Given the sparkle that environmental rankings lend to high-ranking companies, they should take into account a business’s advocacy activities to influence environmental regulation in addition to the business’s internal operations, argue Auden Schendler of the Aspen Skiing Company and Michael Toffel of Harvard Business School.

News Corporation’s climate change performance was recently rated AAA by one rating organization — while Rolling Stone named News Corp. CEO Rupert Murdoch No. 1 in its list of “politicians and execs blocking progress on global warming.”

Image courtesy of Flickr user World Economic Forum.

In March 2011, News Corporation CEO Rupert Murdoch announced that News Corp’s operations had become carbon neutral. Good, right?

Yes — but there’s a but. Two months earlier, Rolling Stone magazine ranked Murdoch No. 1 on its list of “politicians and execs blocking progress on global warming.”

“No one does more to spread dangerous disinformation about global warming than Murdoch,” the magazine wrote. “Murdoch’s entire media empire, it would seem, is set up to deny, deny, deny.”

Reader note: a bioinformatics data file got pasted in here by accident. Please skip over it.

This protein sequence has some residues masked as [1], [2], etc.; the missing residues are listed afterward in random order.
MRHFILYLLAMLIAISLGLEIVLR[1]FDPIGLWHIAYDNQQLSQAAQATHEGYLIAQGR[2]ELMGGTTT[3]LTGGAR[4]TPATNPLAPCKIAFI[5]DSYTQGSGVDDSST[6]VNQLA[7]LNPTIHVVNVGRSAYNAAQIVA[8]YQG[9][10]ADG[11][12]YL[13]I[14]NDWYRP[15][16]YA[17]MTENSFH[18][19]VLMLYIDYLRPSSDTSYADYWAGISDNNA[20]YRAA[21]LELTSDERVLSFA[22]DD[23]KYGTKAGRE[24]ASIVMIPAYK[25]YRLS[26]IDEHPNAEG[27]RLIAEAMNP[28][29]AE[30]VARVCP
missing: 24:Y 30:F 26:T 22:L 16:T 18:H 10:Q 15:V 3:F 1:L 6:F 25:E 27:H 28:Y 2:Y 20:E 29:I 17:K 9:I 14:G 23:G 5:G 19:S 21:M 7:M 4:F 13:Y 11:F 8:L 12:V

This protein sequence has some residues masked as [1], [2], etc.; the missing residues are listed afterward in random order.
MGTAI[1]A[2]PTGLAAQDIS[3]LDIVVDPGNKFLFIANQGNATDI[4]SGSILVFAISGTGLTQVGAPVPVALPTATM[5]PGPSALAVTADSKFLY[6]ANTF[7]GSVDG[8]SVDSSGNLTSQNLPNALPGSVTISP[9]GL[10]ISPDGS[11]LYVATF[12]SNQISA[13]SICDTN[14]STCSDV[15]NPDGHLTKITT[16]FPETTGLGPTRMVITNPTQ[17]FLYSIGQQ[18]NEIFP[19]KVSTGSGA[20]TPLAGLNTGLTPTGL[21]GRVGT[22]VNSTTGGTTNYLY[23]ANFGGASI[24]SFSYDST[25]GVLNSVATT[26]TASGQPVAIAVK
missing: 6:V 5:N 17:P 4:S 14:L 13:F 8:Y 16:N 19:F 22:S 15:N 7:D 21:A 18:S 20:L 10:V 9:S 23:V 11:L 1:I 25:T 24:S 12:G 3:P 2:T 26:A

So, Murdoch: environmental hero or environmental enemy?

Put another way: Given the sparkle that environmental successes and subsequent rankings lend to companies, shouldn’t those rankings take into account a business’s advocacy activities to influence environmental regulation, in addition to the business’s internal operations?

They should, write Auden Schendler of the Aspen Skiing Company in Aspen, Colorado, and Michael Toffel of Harvard Business School, citing Murdoch as an example, in “The Factor Environmental Ratings Miss.” Among their arguments:

  • “The primacy of policy in solving the world’s environmental problems suggests that corporate activism should be considered in a much broader set of environmental rankings.”
  • “Why shouldn’t ratings that tell consumers which products are healthy, green and socially responsible consider whether a manufacturer’s political activities support or undermine climate action?”
  • “Why shouldn’t standards that purport to identify environmental leaders, like the ISO 14001 environmental management system adopted by more than a quarter million organizations worldwide, require engagement in the political process to promote climate change regulation?”
  • “As currently structured, many sustainability ratings risk seriously misleading consumers and shareholders; they can even enable greenwashing by allowing corporations to game the system, gaining high rankings while avoiding controversial policy advocacy that takes courage, invites attack and actually drives real change.”
  • “Fixing this problem isn’t all that complicated. Rating systems should factor in political contributions, CEO advocacy work and engagement with nongovernmental organizations among other actions.”

For the full argument, see “The Factor Environmental Ratings Miss” in the Fall 2011 issue of MIT Sloan Management Review.